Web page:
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Stewardship and Corporate Governance in the Banking Sector: Evidence from Nigeria

DOI: 10.5430/afr.v1n1p198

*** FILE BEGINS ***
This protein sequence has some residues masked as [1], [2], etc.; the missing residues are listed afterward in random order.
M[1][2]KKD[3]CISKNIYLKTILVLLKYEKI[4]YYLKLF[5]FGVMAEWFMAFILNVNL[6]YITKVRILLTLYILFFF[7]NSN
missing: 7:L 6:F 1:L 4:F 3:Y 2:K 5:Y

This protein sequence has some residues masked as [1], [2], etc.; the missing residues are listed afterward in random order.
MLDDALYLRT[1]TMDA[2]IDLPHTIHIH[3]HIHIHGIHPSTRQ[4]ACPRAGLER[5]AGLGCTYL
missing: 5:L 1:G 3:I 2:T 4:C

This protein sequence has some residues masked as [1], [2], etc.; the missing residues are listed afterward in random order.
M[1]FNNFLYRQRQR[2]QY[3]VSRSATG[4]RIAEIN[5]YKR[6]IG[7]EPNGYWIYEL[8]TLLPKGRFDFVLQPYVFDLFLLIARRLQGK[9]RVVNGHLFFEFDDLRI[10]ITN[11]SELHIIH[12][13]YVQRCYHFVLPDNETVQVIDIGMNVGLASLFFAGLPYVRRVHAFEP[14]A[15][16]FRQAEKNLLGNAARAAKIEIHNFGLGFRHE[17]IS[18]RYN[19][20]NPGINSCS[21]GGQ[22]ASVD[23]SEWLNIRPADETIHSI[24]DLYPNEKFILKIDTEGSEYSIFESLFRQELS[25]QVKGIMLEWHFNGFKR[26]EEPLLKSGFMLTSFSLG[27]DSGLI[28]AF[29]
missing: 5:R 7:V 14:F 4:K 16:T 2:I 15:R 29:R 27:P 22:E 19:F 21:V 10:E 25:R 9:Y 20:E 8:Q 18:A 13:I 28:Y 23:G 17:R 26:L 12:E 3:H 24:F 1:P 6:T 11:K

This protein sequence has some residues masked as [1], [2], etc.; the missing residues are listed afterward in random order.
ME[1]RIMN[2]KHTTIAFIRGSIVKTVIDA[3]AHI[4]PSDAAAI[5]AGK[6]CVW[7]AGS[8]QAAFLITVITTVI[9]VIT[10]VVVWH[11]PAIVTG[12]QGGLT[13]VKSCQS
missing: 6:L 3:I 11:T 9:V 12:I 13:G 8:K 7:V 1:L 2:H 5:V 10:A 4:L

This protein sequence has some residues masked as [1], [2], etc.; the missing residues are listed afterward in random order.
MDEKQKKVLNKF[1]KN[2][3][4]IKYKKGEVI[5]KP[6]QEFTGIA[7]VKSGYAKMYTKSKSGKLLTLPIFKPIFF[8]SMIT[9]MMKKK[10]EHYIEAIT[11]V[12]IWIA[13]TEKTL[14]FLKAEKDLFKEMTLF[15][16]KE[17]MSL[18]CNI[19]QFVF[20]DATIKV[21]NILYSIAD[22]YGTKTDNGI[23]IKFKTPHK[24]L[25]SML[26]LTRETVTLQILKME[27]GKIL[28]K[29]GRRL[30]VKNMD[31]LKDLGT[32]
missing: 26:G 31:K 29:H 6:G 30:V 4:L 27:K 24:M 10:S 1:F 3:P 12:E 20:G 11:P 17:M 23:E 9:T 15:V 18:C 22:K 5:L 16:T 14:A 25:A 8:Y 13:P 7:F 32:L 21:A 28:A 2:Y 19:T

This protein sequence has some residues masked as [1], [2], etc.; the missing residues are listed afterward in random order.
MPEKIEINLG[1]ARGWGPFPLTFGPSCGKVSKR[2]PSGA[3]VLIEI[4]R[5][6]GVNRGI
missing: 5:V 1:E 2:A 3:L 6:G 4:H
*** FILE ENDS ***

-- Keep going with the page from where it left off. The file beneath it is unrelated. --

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A healthy corporate governance culture is imperative in the banking sector where the retention of public confidence remains of utmost importance. In this regard, the board of directors are the essential fulcrum upon which the mechanisms of corporate governance and management rest. In Nigeria, however, poor corporate governance has been identified as one of the major factors in virtually all known instances of distress in banks. This is taking place against the backdrop of the existence of Code of Corporate Governance for organizations (including banks) in Nigeria. This contradiction is evaluated in this study which seeks to identify the challenges of corporate governance faced by directors in the Nigerian banking sector. Using the ex-post facto research design, this study draws on the views of executive and non-executive directors of banks in Nigeria, applying simple percentages, averages and rank order as statistical tools for the analysis of data. The study reveals the major challenges of corporate governance as the ineffectiveness of audit committees and lack of shareholder activism. The study recommends, amongst others that, shareholder activism should be legally required and encouraged and the level of such activism should be reported upon by the chairman in his statement and the auditors in their report. Similarly, audit committee should be responsible for hiring, firing and recommending the fees for non-executive directors and external auditors.


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